How to Control and Manage Fear and Failure

Sorry about the misleading header, but I have no idea how to control or manage fear. I can’t. Not my kind. I’ve tried, believe me.

In Aviation Safety School we learned a technique called Operational Risk Management (ORM) that allows you to sort potential obstacles by their severity and likelihood. You can then put controls in place to mitigate the most dangerous or likely failure points. Things that are unlikely or not a big deal you can safely set aside.

If it’s likely you’ll get rained on in Yosemite, you bring a raincoat. If you think you might get injured, you bring a first aid kit and a way to call for help. Common sense, right?

Intellectually and professionally this method can be very helpful, but emotionally it’s hollow. Deep down inside you know that you were the one who assessed all those risks. You made the call to leave behind the hiking poles because the trail wasn’t that steep. You thought you set out with plenty of drinking water.

So what if you’re wrong?

Many years ago I dove into stoicism as a way to manage that fear. As a philosophy it gives you some powerful tools.

To stoics, the world is broken up into things you can control, and things you can’t. Things you can control are your opinions, desires, and actions. Things you can’t are your body, your stuff, your reputation, and pretty much anything that’s not a personal act. Concentrate on the things you can control, let go of the things you can’t, and you’ll live a tranquil, undisturbed life.

This is great advice. It’s also extremely difficult to implement.

In a letter to his nephew, Seneca (who is usually a pretty cheery guy for a stoic) drops the following bombshell, lifted from his fellow stoic Hecato:

”Cease to hope, and you will cease to fear.”

This simple statement rocked my world. I had never associated hope and fear in my mind before, but there they were. The idea is that if you’re hoping for something to go a certain way, you’re focusing on things that are out of your control and therefore doomed to fear and misery. Give up hope and you’ll be fine.


In an attempt to dig deeper into my psyche and find (or build) this well of equanimity I began studying Buddhism. I’ve learned to enjoy vipassana insight meditation. I discovered that my brain can come up with some really crazy stuff when it just sits there for a while.

I’m not yet qualified to talk in any detail on Buddhist philosophy, but I was surprised by how much it has in common with stoicism. I know that I crave a lot of things, and that I’m really attached to certain outcomes and perceptions that others have of me. A lot of that is rooted in excessive pride.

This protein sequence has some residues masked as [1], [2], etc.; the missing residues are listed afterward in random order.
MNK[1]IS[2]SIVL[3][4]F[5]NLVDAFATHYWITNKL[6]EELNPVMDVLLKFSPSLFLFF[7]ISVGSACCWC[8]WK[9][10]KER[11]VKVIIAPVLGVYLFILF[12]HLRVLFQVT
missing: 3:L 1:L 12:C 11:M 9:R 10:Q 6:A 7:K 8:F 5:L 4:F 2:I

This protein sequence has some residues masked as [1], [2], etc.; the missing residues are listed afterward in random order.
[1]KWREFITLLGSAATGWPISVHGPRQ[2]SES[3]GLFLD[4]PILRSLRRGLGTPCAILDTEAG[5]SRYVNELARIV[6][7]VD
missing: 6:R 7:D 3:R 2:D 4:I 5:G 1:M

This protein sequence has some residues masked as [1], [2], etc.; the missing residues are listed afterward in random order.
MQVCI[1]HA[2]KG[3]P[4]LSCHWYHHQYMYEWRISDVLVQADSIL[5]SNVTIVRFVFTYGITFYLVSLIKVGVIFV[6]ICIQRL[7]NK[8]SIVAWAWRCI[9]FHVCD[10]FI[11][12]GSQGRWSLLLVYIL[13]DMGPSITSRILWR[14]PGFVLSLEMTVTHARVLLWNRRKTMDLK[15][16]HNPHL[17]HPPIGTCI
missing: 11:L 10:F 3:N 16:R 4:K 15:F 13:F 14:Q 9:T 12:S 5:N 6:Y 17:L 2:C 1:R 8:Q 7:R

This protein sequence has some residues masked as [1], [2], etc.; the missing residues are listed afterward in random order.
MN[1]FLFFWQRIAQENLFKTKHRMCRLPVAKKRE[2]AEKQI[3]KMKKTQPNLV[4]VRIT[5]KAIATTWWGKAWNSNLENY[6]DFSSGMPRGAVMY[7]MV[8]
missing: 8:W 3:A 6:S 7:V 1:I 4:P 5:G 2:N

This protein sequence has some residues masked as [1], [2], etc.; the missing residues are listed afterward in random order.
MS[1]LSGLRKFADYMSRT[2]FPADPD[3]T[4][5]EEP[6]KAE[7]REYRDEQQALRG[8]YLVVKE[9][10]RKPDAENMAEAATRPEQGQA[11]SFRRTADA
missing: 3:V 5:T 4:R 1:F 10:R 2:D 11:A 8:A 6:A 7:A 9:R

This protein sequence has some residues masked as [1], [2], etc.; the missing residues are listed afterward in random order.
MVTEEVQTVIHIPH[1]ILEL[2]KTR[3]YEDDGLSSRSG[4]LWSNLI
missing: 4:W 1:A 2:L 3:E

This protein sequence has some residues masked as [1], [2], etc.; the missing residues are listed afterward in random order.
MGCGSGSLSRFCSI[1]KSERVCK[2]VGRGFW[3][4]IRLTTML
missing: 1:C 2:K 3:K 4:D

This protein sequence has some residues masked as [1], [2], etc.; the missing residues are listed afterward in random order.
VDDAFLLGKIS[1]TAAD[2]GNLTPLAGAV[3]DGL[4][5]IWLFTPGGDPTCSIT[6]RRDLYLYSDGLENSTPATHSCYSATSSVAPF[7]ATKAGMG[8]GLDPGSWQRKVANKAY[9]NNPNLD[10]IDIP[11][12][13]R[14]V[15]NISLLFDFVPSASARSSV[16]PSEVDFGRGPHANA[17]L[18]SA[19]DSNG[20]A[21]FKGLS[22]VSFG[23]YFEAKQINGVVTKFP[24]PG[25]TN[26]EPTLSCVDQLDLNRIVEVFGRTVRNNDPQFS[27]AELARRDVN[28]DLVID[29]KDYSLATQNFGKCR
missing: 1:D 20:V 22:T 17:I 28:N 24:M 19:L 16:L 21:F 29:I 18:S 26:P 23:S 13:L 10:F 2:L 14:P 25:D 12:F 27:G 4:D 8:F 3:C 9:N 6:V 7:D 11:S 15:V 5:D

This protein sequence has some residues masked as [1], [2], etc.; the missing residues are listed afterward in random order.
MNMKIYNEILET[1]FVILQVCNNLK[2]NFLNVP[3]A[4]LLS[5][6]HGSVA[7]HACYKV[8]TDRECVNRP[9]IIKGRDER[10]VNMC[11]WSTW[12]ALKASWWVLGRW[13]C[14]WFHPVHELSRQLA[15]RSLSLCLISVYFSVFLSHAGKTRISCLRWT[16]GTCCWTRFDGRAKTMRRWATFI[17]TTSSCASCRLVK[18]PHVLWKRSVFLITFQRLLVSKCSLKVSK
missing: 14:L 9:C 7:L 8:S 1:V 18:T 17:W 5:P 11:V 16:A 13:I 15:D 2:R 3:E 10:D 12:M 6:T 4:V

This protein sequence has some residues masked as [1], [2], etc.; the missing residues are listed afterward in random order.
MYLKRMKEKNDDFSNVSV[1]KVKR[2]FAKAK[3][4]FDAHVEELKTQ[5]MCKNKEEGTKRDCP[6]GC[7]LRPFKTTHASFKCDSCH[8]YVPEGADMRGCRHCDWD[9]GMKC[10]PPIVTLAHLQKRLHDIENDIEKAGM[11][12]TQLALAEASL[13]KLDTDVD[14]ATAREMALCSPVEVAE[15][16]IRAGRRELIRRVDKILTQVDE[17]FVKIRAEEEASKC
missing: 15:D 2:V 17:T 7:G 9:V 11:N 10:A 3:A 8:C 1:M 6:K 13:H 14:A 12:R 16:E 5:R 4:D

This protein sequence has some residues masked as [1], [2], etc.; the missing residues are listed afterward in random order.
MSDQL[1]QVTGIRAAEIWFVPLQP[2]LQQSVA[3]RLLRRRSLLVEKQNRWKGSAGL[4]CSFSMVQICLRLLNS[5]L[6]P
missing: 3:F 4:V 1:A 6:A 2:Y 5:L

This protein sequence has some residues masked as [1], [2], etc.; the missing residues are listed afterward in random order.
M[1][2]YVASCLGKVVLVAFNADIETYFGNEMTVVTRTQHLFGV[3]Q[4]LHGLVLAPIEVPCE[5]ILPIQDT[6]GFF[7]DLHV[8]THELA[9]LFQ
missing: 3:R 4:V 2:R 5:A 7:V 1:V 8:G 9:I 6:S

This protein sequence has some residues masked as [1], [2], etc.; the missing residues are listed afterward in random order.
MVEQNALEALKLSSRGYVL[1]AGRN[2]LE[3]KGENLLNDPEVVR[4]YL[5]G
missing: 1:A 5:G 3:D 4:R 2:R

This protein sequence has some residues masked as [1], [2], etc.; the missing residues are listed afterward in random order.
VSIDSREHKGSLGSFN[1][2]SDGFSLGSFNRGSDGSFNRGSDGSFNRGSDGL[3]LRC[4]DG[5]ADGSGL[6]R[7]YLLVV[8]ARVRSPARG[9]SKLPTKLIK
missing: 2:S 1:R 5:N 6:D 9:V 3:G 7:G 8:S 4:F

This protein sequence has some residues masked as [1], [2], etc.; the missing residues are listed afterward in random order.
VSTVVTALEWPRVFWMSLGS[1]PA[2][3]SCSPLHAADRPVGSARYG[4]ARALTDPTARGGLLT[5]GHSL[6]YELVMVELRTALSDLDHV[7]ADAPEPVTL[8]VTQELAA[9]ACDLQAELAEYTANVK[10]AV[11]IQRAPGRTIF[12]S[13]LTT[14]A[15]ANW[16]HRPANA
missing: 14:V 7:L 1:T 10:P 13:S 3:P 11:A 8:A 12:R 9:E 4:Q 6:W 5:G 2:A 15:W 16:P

Stoicism taught me that nothing but my actions, opinions and desires are in my control. Buddhism has caused me to question even that. And still I worry.

Getting on with it

Fear of failure isn’t all bad. Fear is a powerful motivator.

To the untrained eye, I am a highly-organized, highly-focused productivity machine. My fear keeps me on top of things, keeps me planning for all eventualities, and when something goes wrong I am usually ready. I have mastered the illusion of calm and quiet strength.

Nearly all my successes in life have been a result of this fear.

The people who know me best know better. Left to their own devices, my fears turn me into a controlling, paranoid jerk, who’s reluctant to change plans or even leave the house sometimes because something might go wrong. My wife (to put it lightly) is a saint and loves me anyway. Some days I make things a lot more difficult than they need to be.

Nearly all my failures in life have been a result of this fear.

There is a fine line between running away from something scary and running toward something cool. The vast majority of people see me run and think the latter. Few know me well enough to question that perspective. Sometimes that’s part of my plan.

I’ve spent enough time living in fear to know that it’s probably not going away. I continue to do my best to discover how let go. There is no easy answer, and that’s maybe the most difficult part to accept in all this.

You can’t create without risking failure. Heck, you can’t walk outside your door without risking failure. Yuvi overcame all this and wrote a whole book.

I’m sure impressed.